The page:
Irish corporate tax in the spotlight, Pepper profits, and why hotdesking is hell

Business Today: the best news, analysis and comment from The Irish Times business desk

Ireland cannot continue to say “no,no,no” to international efforts for the reform of corporate taxes, according to the man leading the efforts to reach agreement at the OECD. Photograph: Alan Betson

Ireland cannot continue to say “no,no,no” to international efforts for the reform of corporate taxes, according to the man leading the efforts to reach agreement at the OECD. Photograph: Alan Betson

 

Ireland should support the drive to reach an agreement on the reform of corporate taxes and cannot continue to say “no, no, no” to international efforts for change, according to the man leading the efforts to reach agreement at the OECD. The time for “aggressive tax behaviour has come to an end,” according to Pascal Saint-Amans, in an interview with Cliff Taylor.

Brian Conlon, the founder and chief executive of Newry-based technology company First Derivatives, has died at the age of 53. Mr Conlon, who was widely considered one of the North’s most successful business people, was diagnosed with cancer in May but continued to lead the company during his treatment.

Pepper Ireland, which sold its €200 million residential mortgage loan portfolio late last year, has reported a huge surge in pre-tax profits for 2018. Profits before tax jumped to €16.7 million in 2018 from €5.6 million a year earlier.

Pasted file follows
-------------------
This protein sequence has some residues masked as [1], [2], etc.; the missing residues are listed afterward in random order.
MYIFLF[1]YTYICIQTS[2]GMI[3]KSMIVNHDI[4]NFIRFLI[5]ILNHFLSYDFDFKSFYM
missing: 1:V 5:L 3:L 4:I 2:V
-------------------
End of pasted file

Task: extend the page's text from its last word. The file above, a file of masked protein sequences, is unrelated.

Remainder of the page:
After 10 weeks of open qualifiers attracting more than 40 million competitors, the Fortnite World Cup finals were held over the weekend in New York with a total prize pot of over €27 million.

On Friday Taoiseach Leo Varadkar opined that he hoped the Central Bank might change the rule which requires first-time borrowers to have a deposit of 10 per cent of the purchase price. Cliff Taylor argues that not only was his timing poor, with a new governor shortly about to take the reins at the Central Bank, but we need more affordable homes, not unaffordable loans.

Finally, Pilita Clark spells out the hidden hell of hot-desking, which is much worse than you think. Among the litany of issues, she points to a recent report that found people doomed to hot-desking waste an average of two weeks a year just looking for a place to sit.